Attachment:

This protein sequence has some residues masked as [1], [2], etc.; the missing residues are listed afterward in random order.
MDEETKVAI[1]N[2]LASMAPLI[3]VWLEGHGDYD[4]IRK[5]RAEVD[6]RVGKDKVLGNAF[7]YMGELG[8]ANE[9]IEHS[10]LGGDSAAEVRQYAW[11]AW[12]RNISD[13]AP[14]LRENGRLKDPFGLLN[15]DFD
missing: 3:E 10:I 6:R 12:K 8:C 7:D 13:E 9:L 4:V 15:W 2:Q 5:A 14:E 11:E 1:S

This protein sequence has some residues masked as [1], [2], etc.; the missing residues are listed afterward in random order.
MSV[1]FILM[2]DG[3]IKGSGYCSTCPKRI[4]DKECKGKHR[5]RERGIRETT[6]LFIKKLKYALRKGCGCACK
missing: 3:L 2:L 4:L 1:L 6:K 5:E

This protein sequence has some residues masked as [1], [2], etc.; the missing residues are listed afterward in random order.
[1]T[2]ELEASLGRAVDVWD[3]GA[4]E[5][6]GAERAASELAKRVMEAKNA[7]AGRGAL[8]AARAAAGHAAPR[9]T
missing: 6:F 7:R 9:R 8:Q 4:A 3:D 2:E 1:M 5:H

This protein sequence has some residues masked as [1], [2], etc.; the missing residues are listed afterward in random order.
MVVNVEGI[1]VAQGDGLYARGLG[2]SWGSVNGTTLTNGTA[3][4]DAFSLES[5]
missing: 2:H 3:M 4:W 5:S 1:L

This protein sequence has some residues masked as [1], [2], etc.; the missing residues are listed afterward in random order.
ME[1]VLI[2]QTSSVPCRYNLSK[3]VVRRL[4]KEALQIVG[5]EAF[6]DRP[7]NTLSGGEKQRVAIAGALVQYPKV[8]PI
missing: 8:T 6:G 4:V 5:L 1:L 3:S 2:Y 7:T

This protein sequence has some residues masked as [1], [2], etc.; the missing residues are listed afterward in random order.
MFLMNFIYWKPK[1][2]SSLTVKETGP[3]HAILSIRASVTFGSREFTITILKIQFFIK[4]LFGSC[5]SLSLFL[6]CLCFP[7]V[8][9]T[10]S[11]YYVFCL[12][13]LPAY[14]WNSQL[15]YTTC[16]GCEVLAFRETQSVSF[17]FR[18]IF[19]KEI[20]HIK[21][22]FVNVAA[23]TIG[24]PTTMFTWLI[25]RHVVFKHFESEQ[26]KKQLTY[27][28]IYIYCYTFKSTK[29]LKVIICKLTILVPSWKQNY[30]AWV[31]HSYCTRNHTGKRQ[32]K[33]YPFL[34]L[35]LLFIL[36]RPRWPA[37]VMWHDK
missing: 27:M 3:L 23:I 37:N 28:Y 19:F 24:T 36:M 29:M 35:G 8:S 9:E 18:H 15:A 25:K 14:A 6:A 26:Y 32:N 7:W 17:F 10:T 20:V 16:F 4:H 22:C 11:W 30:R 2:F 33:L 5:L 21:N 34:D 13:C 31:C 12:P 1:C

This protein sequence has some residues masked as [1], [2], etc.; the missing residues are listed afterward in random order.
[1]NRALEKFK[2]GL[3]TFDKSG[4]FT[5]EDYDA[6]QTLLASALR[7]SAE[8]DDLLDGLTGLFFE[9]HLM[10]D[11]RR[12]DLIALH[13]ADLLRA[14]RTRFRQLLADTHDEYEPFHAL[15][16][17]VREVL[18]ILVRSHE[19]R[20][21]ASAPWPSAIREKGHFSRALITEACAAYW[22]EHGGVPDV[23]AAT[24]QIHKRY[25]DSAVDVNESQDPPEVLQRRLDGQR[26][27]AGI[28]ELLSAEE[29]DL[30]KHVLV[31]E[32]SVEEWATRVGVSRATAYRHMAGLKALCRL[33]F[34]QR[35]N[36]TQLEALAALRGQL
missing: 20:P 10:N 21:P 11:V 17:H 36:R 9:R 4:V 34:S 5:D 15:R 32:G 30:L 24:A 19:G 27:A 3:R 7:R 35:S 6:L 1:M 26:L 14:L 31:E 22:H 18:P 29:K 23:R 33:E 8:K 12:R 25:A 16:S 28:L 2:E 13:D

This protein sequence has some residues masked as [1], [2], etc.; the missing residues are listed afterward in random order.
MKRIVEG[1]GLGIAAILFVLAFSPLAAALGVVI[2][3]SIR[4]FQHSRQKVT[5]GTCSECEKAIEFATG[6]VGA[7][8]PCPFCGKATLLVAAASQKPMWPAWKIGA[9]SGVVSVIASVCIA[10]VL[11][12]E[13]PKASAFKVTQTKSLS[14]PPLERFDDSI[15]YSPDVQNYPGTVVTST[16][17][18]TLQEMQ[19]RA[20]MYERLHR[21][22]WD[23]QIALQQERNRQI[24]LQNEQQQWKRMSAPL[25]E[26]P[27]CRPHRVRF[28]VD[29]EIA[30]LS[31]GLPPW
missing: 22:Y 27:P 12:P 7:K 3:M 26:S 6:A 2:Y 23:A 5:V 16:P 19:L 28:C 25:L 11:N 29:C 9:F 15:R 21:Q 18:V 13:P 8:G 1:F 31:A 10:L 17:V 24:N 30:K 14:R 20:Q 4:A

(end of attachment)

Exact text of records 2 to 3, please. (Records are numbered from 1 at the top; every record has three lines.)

This protein sequence has some residues masked as [1], [2], etc.; the missing residues are listed afterward in random order.
MSV[1]FILM[2]DG[3]IKGSGYCSTCPKRI[4]DKECKGKHR[5]RERGIRETT[6]LFIKKLKYALRKGCGCACK
missing: 3:L 2:L 4:L 1:L 6:K 5:E

This protein sequence has some residues masked as [1], [2], etc.; the missing residues are listed afterward in random order.
[1]T[2]ELEASLGRAVDVWD[3]GA[4]E[5][6]GAERAASELAKRVMEAKNA[7]AGRGAL[8]AARAAAGHAAPR[9]T
missing: 6:F 7:R 9:R 8:Q 4:A 3:D 2:E 1:M 5:H